Following the Action at La Hogue in May of 1692, the queen was so moved by the lack of beds for the wounded that she extended her grant to include the entire palace and its gardens. However, as the battles in William's War moved to the Mediterranean and the West Indies, the landed sick and wounded decreased and the project ceased to be urgent. With the increase in building size, they also became more complicated, requiring extra planning and taking more time to complete. The queen never saw the completed hospital, dying from smallpox in December of 1694. However, her death "proved a more effective stimulus than had all her past endeavours: the rapid completion of the hospital [renovation] was due to the king's wish that it should commemorate her."3

The County Infirmary
Artist: Richard Grey
The County Infirmary at Northampton
From the Wellcome Collection (1744)

John Evelyn became involved in the building of the Greenwich Hospital in 1694, recording on February 17th that he was "Called to London by Lord Godolphin, one of the Lords of the Treasury, offering me the treasurership of the hospital designed to be built at Greenwich for worn-out seamen."4 Evelyn created an endowment fund, promising an annual grant of £2000 from the privy purse. A public appeal was made for subscriptions, although money came in slowly.5

King Edward commissioned the hospital on March 2, 1695, although the first patient wasn't received into the hospital for another 10 years; William died in 1702 and so never saw the hospital actually in operation. The next phase of construction began in 1696 when additional buildings designed by Christopher Wren began to rise.

To help pay for the new buildings, all sailors in England "whether serving in the Royal Navy or the merchant marine, were required to pay sixpence per month out of their wages, for the upkeep of the newly founded Greenwich Hospital" as of Lady Day (March 25), 1696.6 In addition to being a contribution to their hospital, it was to be "a form of insurance for the rating [enlisted men in the navy]."7 The Admiralty also decided in 1698 that all fines imposed at courts-martial were to be given to the new foundation, effectively channeling all the money which had previously been paid to the Chatham Chest to support the new hospital. Although disabled pirates had no claim on the beds at the hospital, one did help to indirectly finance it; the proceeds from the liquidation of William Kidd's estates were given to the fund after he was hanged in 1705.8

The pirates weren't the only ones who didn't get to use the services of the pensioner's hospital. Historian Ed Fox points out that the hospital "nominally was founded for the relief of all [legitamate] seamen, but in practice was limited to supporting those injured in the service of the crown which, while it might include men serving in merchant ships hired by the government, largely precluded merchant seamen from reaping the benefits of their monthly contribution unless they later served in the Royal Navy and were injured."9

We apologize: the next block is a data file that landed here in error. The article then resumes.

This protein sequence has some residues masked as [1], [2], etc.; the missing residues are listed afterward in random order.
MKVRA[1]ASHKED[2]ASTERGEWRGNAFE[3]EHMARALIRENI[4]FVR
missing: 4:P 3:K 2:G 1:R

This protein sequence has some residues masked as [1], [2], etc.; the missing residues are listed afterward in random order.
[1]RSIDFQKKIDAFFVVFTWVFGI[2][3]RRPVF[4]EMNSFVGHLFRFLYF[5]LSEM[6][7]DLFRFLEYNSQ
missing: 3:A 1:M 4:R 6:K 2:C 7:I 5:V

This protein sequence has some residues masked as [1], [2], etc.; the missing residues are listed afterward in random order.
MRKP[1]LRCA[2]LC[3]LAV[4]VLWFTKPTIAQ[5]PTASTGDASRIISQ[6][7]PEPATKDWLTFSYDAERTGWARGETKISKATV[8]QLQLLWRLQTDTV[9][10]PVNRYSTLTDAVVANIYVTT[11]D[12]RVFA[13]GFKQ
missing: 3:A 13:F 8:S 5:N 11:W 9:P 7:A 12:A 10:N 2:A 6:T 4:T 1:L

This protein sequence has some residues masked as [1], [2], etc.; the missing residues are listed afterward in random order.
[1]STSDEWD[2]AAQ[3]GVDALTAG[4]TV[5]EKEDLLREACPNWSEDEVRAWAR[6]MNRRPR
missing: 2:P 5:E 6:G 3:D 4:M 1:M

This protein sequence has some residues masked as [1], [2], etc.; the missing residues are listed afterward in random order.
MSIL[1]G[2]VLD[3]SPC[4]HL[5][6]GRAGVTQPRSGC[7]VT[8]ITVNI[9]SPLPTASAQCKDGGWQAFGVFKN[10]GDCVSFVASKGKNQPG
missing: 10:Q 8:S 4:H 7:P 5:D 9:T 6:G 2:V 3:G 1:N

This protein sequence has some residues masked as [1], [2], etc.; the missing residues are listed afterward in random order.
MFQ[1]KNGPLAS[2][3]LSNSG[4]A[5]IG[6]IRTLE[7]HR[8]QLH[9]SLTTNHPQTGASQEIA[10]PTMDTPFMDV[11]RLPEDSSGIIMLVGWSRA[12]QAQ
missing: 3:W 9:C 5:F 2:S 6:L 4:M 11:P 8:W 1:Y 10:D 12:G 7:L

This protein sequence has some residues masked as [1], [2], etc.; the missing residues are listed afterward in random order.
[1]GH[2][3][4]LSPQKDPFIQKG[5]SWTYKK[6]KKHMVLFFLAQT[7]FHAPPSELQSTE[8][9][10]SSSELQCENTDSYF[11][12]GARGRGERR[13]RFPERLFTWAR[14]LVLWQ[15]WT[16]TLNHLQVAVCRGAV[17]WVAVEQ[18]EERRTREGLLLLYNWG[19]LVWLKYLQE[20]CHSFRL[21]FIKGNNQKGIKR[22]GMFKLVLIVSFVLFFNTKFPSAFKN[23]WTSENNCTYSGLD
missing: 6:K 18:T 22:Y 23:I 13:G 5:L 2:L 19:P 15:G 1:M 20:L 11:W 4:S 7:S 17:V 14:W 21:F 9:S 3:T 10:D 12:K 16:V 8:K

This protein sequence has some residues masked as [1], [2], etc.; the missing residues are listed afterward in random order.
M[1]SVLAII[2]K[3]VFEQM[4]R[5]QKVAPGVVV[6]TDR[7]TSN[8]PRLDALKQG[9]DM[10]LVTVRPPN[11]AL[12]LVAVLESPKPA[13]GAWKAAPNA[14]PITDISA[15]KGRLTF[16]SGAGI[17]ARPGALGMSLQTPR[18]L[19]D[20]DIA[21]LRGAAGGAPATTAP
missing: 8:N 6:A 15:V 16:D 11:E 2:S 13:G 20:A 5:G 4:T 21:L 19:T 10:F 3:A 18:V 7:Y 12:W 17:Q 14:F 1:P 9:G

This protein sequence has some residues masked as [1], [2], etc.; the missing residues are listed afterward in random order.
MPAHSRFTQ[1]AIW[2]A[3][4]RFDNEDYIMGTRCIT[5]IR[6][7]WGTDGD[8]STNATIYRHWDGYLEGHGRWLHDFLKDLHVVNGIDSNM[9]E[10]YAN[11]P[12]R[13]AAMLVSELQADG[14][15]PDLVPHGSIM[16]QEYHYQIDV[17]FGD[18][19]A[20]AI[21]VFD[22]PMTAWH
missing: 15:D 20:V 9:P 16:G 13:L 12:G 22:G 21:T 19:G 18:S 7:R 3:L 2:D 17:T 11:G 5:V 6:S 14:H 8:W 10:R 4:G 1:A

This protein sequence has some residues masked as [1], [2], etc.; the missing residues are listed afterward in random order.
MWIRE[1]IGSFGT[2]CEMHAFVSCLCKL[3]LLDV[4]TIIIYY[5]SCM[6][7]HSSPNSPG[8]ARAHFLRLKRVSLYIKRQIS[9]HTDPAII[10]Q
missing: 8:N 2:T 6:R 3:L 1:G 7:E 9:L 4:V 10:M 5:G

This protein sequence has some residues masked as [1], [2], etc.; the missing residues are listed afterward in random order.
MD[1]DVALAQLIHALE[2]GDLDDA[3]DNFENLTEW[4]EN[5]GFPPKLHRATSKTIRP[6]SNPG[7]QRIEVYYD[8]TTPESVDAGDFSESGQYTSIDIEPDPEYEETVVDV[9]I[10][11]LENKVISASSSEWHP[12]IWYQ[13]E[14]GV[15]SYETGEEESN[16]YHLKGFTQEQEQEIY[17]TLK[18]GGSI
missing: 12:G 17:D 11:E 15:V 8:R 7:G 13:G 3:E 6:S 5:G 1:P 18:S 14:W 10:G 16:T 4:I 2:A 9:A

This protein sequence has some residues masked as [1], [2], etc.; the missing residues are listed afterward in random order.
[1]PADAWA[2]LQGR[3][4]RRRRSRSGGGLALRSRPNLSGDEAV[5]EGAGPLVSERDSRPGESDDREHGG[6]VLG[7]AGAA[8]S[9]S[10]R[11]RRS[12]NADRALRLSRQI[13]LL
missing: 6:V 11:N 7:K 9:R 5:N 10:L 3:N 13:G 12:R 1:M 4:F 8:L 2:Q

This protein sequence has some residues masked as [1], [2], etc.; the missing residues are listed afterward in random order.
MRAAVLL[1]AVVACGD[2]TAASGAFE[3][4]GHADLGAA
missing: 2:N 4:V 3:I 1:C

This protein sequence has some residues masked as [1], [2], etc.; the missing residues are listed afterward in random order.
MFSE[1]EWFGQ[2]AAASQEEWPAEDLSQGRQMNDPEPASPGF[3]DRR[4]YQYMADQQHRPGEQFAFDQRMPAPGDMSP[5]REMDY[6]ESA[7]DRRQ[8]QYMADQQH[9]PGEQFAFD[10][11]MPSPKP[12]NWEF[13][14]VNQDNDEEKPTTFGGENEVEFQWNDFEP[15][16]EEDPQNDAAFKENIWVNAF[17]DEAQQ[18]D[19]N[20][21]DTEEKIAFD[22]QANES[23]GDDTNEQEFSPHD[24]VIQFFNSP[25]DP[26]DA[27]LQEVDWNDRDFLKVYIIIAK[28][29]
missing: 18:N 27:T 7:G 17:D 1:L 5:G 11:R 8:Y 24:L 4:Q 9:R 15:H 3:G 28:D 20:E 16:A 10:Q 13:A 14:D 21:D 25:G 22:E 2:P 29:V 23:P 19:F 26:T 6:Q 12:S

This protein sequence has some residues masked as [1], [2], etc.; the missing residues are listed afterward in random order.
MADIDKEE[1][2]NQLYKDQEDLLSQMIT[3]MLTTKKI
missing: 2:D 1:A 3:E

A Flagship Arriving at Greenwich Hospital
Artist: Isaac Sailmaker - A flagship arriving at Greenwich Hospital (17th/18th c.)
As the buildings were completed the first physician for the hospital, a Dr. Cade, was appointed to the in 1703 and the first surgeon in 1704. The first pensioner was admitted to the hospital in March, 1705, with the result that "both the accommodation and the scheme of insurance were thus too late to benefit the veterans of [William's War which ended in] 1697."10 Even so, the available beds quickly filled.11

Within a few years of its opening, Greenwich became the center of Naval medicine.12 Naval surgeons kept two journals of their surgical exploits at sea and at the end of their voyage, one of the journals was to given to the Barber Surgeon's Company and the other was presented to the physician at Greenwich.13 In April of 1715, the inspection of the naval surgeon's medicine chests was transferred from Barber Surgeon's Hall to Dr. William Oliver and Mr. lsaac Rider at Greenwich Hospital.14 "Greenwich, with its splendid buildings naval quality, attracted to it a loyalty which [the Barber Surgeon's Company at] Monkwell Street had never been able to command from its naval foreign brothers."15

1 Harold J Cook, "Practical Medicine and the British Armed Forces After the 'Glorious Revolution," Medical History, p. 7; 2 John J. Keevil, Medicine and the Navy 1200-1900: Volume II – 1640-1714, p. 199; 3 Keevil, p. 199; 4 The Diary of John Eveylyn, edited by Austin Dobson, Volume III, 1906, p. 314; 5 Keevil, p. 201; 6 Ed Fox, Doctoral Thesis, 'Piratical Schemes and Contracts': Pirate Articles and Their Society, 1660-1730, University of Exeter, May 2013, p. 175 & Keevil, p. 201; 7 Keevil, p. 201; 8 Peter Kemp, The British Sailor: a Social History of the Lower Deck. 1970. p. 64. 9 Fox, p. 175-6; 10 Keevil, p. 202; 11 Fox, p. 176; 12 Keevil, p. 264; 13 Keevil, p. 259; 13 Keevil, p. 255; 15 Keevil, p. 264-5